When I got clean and sober I went to treatment for over two months and one of the best exercises that helped me, was doing a vision board. My therapist Rob, brought me in some poster paper, scissors, glue and a magazine and told me to get to work. 
I can remember at the time being so excited to envision my future because prior to that the only future I saw was a casket with my name on it.
This simple project started to give me hope. 
Rob and Natasha believed in me so much, why didn’t I? The assignment was having me depict what love looks like on the posters. He wanted to help me start believing I was lovable. I then hung these posters by my bed and the visions slowly became realities. 
It may sound silly but buy the supplies and try it! You can cut out pictures and words of the future you would like to envision for yourself.  It is similar to the law of attraction and placing positive thoughts in our mind. To this very day, I still make vision boards from time to time and I find them helpful.  I will forever thank my therapist, he truly believed in me until I believed in myself. The exercise helped me see hope for the future.
It can inspire you too!
Thanks Rob!
Skyler N

Lean On Me

At the end of my active addiction, my run was lonely and depressing. I only had friends that wanted to use substances with me or sell them to me. I had lost all the friends that genuinely cared for me and were doing the next right thing in their lives. They told me to get help or leave them alone, so I kept using and stayed in active addiction longer. The ultimatum did not bring fear, they just did not understand I needed to use to not feel my pain. I rationalized, justified and minimized my use to the point I could not even understand why they cut me off, “I was not that bad.” As time went on, addiction did not show me anything more except the fact- I was that bad!


When I finally decided to get help, those friends were the first ones to pick me up, unlike the “friends” surrounding me at the bar or my using partner. When I went away for treatment, my friends were there to encourage me and they even wrote me letters. I never had a missed call, voice mail, text message or letter from the friends I was using with, was that a surprise? No, they had moved on to their next target and I was free.


After treatment, I began to go to 12 step fellowship meetings and meet more people that were trying to recover. There were men and women who cared about me and helped me, not looking for anything in return. This was a great feeling and gave me a chance to start letting go of my old behaviors. I could then become the person I once was inside. Making friends in recovery can take time but is well worth it compared to where I came from. I now have people that will help me and go through stages of my recovery with me. I never have to feel as alone as I did when I was using again. At some 12-step fellowship conventions, they play the song “Lean on me” at the end, now I understand why.
Skyler N

Drowning In Shallow Water

Even if we are not an addict, aren’t we all recovering from something? Are we not all fighting some kind of battle? I found in this process, that does not just mean we are just recovering from substances. The families are recovering from the addict, the addict is recovering from the lifestyle, and both may be recovering from the chaos. However, I have seen that we tend to replace one obsessions for another to substitute the original one. Carrying the message can be very rewarding for us in recovery. What about those times you want to carry the addict who is struggling instead?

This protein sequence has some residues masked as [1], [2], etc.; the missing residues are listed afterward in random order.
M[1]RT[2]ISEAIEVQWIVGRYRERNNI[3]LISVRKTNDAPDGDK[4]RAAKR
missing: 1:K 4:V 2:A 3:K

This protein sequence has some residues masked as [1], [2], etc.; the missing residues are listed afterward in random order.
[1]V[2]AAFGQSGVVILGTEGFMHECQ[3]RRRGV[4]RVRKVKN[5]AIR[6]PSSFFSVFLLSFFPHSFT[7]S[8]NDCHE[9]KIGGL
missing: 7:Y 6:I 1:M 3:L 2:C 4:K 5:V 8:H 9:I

One of the most difficult obstacles I am faced with in recovery is watching someone else suffer from a compulsion and being powerless over their obsession. I watch them choose NOT to help themselves when they were fully able to. There are limits to what we can do for someone else in while they are in active addiction. We can give them our time, compassion, care, empathy and suggestions, however, we cannot make the change for them. 
I was once told we are not powerful enough to make anyone use and we are not powerful enough to make anyone not use. We cannot play God and being unable to make anyone change their behavior is a lesson we must all face at certain points in life; “life on life’s terms.” I believe the saying we often hear, pain is the greatest motivator. Yes, it may be hard to watch people drown in shallow water, when all they have to do is stand up. Do we have the right to rob them of their process? Do we ever stop to think how many loved ones and friends watched us drown in shallow water? They had to sit back, allow us to face our demons and continue to pray for us. The best way I have found to help the still suffering addict is to pray for them! We love from a distance and ask our Higher Power to guide them, the same way others did for us. Having faith in something bigger than ourselves, turns out to be the best guidance any of us have to get through challenges in life.
Let’s continue to pray for the suffering addict that is no longer with us and for the one’s that did not make it to recovery, yet. 
Skyler N

At Least I Have a Glass!